Building Trust to Build Business

Maintaining a Positive User Experience

building trust

Increasing Average Revenue per User (ARPU) and reducing churn, that’s what a service provider cares most about. What does it take to make that happen? Most would say it involves the following:

  • Offering attractive products and services
  • Having a good reputation
  • Delivering quality services that subscriber’s value
  • Maintaining a positive user experience over time
  • Treating customers well

But what is underneath all of these points is creating trust with customers. Creating a positive relationship with a customer is essential to driving business performance and results.

The essence of good relationships is trust. Vulnerability and risk drive trust. What makes someone jump out of a perfectly working airplane on a parachute? Or more appropriate to a service provider, what makes a customer choose and stay with their products and services? What drives trust?

Dr. James Davis in his TEDXUSU talk from December 2014 discussed the “Three Reasons to Trust” in the context of a customer and a company:

  • Ability – Can the business do what they say they can do?
  • Benevolence – Do they care about me?
  • Integrity – Do I agree with their values?

Consumers are becoming increasingly better informed on telecom services through the internet with the ability to easily comparison shop, read reviews and being subject to the viral reach of social media. Service providers may claim they offer the best service (“Can you hear me now?”), but they have to be able to prove it as Net Promoter Scores (NPS) and other surveys and service indicators will influence consumer perceptions.

Another way to influence customer perception is to show how subscribers are treated when there is a problem. Service providers can turn a bad situation into a positive by providing a notice when there is a service issue and an estimate of when the service issue will be fixed. To be able to deliver that level of customer care service providers need an early-warning system that continuously monitors the network, applications, services, and subscribers and provides instant notification (of the service issue), quantification (subscribers/devices impacted) and qualification (what part of the network involved) of service degradation and outages.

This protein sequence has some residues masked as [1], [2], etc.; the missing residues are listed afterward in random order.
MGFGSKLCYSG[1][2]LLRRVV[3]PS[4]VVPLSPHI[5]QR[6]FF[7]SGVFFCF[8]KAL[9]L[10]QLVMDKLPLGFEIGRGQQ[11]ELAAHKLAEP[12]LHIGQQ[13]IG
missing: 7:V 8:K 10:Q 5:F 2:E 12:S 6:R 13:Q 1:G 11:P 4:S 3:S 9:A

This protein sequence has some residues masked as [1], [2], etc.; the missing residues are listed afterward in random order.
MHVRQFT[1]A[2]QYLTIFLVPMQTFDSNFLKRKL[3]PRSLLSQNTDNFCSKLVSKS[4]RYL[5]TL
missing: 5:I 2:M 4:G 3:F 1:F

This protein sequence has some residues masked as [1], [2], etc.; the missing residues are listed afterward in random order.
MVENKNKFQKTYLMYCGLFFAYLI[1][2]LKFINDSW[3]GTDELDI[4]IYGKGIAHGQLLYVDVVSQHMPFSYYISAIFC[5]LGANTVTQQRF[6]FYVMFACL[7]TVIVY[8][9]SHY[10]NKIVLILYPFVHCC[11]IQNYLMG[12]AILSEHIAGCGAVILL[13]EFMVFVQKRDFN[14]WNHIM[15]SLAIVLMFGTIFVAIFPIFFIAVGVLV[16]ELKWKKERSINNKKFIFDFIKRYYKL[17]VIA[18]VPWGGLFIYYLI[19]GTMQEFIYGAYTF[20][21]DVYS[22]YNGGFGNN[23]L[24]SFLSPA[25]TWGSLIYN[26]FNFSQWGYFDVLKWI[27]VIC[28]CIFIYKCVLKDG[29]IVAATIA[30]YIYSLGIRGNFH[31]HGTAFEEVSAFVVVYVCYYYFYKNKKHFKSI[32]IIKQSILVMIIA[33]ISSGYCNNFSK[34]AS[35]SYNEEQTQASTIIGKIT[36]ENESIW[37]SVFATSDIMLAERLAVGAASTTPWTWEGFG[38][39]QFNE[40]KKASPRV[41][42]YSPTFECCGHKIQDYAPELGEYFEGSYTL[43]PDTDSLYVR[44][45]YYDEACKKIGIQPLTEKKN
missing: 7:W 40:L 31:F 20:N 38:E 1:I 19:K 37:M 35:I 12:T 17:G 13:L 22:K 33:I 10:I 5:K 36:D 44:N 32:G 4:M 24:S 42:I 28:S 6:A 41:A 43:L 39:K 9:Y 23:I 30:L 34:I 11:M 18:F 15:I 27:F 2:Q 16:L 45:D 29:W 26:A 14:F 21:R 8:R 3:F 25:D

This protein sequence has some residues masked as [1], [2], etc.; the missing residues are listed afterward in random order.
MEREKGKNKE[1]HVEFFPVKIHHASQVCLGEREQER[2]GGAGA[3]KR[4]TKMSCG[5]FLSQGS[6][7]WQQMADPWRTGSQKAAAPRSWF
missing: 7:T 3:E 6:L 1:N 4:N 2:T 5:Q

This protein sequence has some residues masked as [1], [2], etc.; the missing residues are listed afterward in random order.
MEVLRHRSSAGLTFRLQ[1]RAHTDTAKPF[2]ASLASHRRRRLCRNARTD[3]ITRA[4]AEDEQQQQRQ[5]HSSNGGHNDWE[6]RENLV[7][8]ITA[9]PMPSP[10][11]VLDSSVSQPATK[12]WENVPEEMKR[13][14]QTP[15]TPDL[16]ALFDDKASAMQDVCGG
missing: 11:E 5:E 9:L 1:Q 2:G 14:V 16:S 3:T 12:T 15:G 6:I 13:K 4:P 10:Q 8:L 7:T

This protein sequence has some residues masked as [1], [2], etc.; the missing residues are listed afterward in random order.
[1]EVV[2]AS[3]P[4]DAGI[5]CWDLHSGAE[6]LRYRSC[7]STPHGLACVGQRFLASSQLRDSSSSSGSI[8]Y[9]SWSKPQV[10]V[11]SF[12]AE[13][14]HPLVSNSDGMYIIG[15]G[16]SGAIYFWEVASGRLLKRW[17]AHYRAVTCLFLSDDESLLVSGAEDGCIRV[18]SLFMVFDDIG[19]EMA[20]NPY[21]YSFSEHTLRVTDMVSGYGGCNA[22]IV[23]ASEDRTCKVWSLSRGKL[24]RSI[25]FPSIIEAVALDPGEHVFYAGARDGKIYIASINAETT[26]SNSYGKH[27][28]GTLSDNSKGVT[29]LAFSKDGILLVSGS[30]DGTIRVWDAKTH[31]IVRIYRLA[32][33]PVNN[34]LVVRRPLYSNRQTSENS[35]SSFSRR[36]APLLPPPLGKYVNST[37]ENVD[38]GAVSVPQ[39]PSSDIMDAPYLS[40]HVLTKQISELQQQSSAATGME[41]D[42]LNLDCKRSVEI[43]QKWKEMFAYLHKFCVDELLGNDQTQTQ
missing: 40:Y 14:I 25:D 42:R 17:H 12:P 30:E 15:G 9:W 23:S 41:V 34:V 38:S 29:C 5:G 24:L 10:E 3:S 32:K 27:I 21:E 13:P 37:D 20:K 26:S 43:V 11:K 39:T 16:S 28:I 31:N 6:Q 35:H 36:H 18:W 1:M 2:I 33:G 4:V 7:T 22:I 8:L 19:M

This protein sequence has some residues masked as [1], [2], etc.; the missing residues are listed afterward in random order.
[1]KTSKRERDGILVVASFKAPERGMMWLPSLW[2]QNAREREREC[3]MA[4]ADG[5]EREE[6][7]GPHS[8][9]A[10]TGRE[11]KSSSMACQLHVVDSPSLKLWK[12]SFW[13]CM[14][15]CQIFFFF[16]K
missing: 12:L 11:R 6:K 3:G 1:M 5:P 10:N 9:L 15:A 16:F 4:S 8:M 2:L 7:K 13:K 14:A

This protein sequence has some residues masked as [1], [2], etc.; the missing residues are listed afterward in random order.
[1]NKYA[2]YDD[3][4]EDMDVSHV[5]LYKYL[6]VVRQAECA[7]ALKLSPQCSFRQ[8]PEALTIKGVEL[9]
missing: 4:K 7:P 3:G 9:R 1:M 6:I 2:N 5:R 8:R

Dan Ariely in his TEDx East talk “The Value of Trust” from December 2016 discussed how to increase Trust through the creation of long-term relationships and reputation. When we are more confident with a company, the more likely we are to buy their products and services, spend more to increase the products and services we have with them. Having a good reputation is something that is earned and must be maintained. Assuring the delivery of high-quality services goes a long way to creating and maintaining that good reputation and upkeep of that subscriber relationship.

People have a tremendous capacity for trust. But if you abuse that trust you may face consequences. Revenge and punishment is how humans deal with a violation of trust. For a service provider that means churn. Dissatisfied subscribers will leave a service provider, and are willing to suffer financial penalties to inflict some measure of revenge on their service provider. And they won’t hesitate to turn to social media to share their story! Indeed, revenge is built into the human psyche; it is a powerful force to get companies to treat customers better.

As we continue our evolution to an electronic society this makes the problem of creating trust more difficult. Faceless transactions do not create a human connection. As Simon Sinek noted in his TEDx Talk (April 2011) also on trust, “technology is absolutely fantastic for the exchange of information and exchange of ideas…its wonderful at resourcing and finding people, but it is terrible at forming human connections, you cannot form trust through the internet.”

Service providers and their customer care departments must recognize that the personal touch still counts for a lot. And as more of the customer interactions are handled through the internet and digital interfaces as part of the evolution of digital transformation, customers may feel alienated from their impersonal interface with the business. Service assurance solutions like NETSCOUT provide both proactive network monitoring for service degradation as well as reactive troubleshooting for individual subscriber sessions. Service providers that leverage these early warning systems to notify customers of service issues (and estimated time to repair) help to mitigate the impersonal feelings of digital transformation.

Service providers offer wanted valuable services with their mobility, internet access, voice, video and data services as well as supporting over-the-top (OTT) applications. With the proper investment and focus on service assurance and business analytics they have the tools to create trust with their subscribers.

If a customer believes in a company, their products, services, reputation, and values then they are willing to take the risk, take the chance, and jump!

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